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Antw: Re: st: Clustered standard errors: Insufficient observations

From   "Jost Heckemeyer" <>
To   <>
Subject   Antw: Re: st: Clustered standard errors: Insufficient observations
Date   Sat, 14 May 2011 20:45:33 +0200

The "generally recommened" referred to the example I gave, i.e. I have
cross-country data where several 100s and 1000s of firms are clustered
within several dozens of countries, so clustering and the country level
would indeed make sense, as you write it, Stas.  Still, it does not work
although and I cannot see any reason why it doesn t. 

>>> Stas Kolenikov  14.05.11 14.22 Uhr >>>
On Sat, May 14, 2011 at 12:30 PM, Jost Heckemeyer  wrote:
> Dear Statalisters,
> I want to estimate a large cross-country panel model (> 50.000 firm
> observations). As some of my main explanatory variables vary mainly at
> the country-level (e.g. tax rates) I cluster standard errors within
> countries, not within firms - as it is generally recommended to do.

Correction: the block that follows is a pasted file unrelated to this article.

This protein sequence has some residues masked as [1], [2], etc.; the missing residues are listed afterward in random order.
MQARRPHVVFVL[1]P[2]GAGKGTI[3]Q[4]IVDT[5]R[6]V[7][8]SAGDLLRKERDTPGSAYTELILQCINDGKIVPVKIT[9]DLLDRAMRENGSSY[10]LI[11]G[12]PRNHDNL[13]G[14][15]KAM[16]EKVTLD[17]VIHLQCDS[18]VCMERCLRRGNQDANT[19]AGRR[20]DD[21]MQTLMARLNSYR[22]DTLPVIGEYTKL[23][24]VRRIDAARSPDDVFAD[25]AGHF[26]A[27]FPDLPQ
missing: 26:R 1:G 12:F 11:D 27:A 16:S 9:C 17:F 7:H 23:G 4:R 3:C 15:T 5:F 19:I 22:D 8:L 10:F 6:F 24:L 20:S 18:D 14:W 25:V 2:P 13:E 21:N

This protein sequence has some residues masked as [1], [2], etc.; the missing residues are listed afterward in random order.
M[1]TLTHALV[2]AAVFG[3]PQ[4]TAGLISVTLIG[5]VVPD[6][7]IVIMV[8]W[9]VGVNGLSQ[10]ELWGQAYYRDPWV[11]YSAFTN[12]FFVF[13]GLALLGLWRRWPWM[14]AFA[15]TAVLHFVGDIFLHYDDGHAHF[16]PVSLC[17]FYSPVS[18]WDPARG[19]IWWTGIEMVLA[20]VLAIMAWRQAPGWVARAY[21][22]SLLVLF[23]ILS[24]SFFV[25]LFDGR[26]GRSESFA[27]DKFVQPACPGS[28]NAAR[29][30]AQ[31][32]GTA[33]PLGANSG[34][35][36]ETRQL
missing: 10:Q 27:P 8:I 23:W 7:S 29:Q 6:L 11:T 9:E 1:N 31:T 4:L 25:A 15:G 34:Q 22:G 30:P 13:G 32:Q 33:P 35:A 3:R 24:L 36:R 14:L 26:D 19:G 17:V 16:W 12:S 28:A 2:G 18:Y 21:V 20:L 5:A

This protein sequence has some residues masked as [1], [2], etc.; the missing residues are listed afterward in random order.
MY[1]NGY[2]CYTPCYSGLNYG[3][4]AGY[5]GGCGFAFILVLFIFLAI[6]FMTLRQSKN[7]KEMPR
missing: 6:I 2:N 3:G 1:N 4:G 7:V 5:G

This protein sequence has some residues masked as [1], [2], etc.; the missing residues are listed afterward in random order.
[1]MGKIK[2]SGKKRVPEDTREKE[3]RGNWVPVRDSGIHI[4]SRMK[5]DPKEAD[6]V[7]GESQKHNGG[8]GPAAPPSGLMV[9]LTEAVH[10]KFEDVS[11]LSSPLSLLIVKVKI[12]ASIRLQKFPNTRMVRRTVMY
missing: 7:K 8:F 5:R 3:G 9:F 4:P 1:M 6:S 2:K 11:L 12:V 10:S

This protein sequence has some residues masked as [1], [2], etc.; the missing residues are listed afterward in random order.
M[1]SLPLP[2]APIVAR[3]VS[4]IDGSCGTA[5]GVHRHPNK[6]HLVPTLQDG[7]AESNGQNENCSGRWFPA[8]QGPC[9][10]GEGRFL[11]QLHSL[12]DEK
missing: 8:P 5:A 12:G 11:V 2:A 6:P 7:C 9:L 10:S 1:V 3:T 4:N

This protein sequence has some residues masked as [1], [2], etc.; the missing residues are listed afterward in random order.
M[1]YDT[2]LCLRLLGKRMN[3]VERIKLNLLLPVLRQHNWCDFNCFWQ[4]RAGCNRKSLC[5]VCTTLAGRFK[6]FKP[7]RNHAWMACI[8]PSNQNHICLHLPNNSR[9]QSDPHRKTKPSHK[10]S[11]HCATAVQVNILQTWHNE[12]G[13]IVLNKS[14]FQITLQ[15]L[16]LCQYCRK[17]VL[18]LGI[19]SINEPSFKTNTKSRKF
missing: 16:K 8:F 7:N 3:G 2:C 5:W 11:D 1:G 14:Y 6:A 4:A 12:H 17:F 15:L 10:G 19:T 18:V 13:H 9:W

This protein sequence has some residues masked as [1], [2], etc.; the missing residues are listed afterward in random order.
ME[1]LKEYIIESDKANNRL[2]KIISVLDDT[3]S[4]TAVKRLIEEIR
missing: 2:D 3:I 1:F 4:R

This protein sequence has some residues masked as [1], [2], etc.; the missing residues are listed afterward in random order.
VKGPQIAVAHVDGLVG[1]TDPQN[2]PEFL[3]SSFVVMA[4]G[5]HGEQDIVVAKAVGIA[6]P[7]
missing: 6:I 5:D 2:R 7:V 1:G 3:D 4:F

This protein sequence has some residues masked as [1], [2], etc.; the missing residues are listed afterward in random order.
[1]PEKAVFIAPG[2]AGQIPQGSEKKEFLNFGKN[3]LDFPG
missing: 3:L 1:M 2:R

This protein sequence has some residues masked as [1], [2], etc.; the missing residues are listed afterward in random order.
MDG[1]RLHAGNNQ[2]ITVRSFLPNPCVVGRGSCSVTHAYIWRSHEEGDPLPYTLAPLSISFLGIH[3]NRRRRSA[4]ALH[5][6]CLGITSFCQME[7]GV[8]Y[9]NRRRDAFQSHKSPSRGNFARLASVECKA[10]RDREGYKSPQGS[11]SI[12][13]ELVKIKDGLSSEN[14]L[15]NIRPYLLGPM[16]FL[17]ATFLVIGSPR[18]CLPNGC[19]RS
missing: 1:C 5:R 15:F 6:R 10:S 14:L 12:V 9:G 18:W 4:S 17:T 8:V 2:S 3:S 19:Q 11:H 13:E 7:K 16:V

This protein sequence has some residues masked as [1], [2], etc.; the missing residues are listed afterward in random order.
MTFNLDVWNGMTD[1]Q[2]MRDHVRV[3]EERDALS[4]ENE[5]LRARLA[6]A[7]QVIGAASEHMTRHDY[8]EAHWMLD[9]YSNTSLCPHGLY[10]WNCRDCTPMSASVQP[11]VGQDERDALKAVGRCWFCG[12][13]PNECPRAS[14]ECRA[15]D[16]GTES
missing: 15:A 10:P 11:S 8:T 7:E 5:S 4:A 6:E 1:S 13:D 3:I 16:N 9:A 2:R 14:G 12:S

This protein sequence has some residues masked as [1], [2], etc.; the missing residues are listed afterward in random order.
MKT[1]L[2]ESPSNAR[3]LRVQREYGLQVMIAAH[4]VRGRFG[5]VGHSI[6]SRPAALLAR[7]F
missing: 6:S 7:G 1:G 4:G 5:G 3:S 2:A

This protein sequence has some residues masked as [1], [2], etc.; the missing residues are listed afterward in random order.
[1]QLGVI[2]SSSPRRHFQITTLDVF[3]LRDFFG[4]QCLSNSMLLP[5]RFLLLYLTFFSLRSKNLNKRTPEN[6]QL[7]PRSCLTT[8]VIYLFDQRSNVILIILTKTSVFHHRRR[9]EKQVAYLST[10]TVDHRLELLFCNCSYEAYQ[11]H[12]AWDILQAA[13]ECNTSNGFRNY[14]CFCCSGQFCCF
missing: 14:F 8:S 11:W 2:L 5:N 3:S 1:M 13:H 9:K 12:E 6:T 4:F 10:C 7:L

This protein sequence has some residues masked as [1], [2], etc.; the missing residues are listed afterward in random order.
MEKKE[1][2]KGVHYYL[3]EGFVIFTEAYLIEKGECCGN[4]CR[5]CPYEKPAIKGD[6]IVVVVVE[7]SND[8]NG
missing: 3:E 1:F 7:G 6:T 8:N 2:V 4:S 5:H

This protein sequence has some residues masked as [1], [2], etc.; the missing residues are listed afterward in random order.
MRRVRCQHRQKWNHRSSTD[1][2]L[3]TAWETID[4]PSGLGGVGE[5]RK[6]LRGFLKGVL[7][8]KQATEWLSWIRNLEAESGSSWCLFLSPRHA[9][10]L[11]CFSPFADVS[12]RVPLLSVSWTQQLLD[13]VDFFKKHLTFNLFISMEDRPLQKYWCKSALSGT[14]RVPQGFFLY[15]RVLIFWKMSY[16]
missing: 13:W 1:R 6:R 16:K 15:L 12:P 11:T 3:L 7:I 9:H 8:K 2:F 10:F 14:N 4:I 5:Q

> However, as soon as I estimate a firm fixed effects model (xtreg, fe
> with option cluster(country), fe are at the firm level) it does not
> anymore and it just gives me the error "insufficient observations".
> xtreg, re and all pooled estimators all work well with
> xtreg, fe also works with clustering within firms. But this is not
> I want. It would be great if anyone coule help me with this problem.
> What can I do?

Clustered standard errors are intended to work at the highest level of
your sampling, or the highest level at which you expect correlations
in the error terms (because of unobserved or omitted variables, say).
I'd be curious to see as to who "generally recommends" clustering at
the level at which the explanatory variables vary; if this were a good
claim, you would have to cluster on gender in any labor market
regression, leaving you with 2 d.f.s to estimate at most 1 parameter
besides the intercept. If you sampled 3 countries from a list of
developing countries, and then 10K firms within country, then you
would want to cluster at the level of the countries (although it won't
produce reasonable results, since you need at least several dozen
clusters to get sensible performance). If you had three countries
because that's where your collaborators have been, the country
dimension has nothing to do with sampling, and the legitimate sampling
units would be firms (unless of course you sampled industry codes
first, in which case you would need to cluster by the industry codes).
If you are concerned about lack of control over your country
dimension, you could  specify interactions of your explanatory
variables (may be a subset of them) with the country variable using
something like i.ownership).

Stas Kolenikov, also found at
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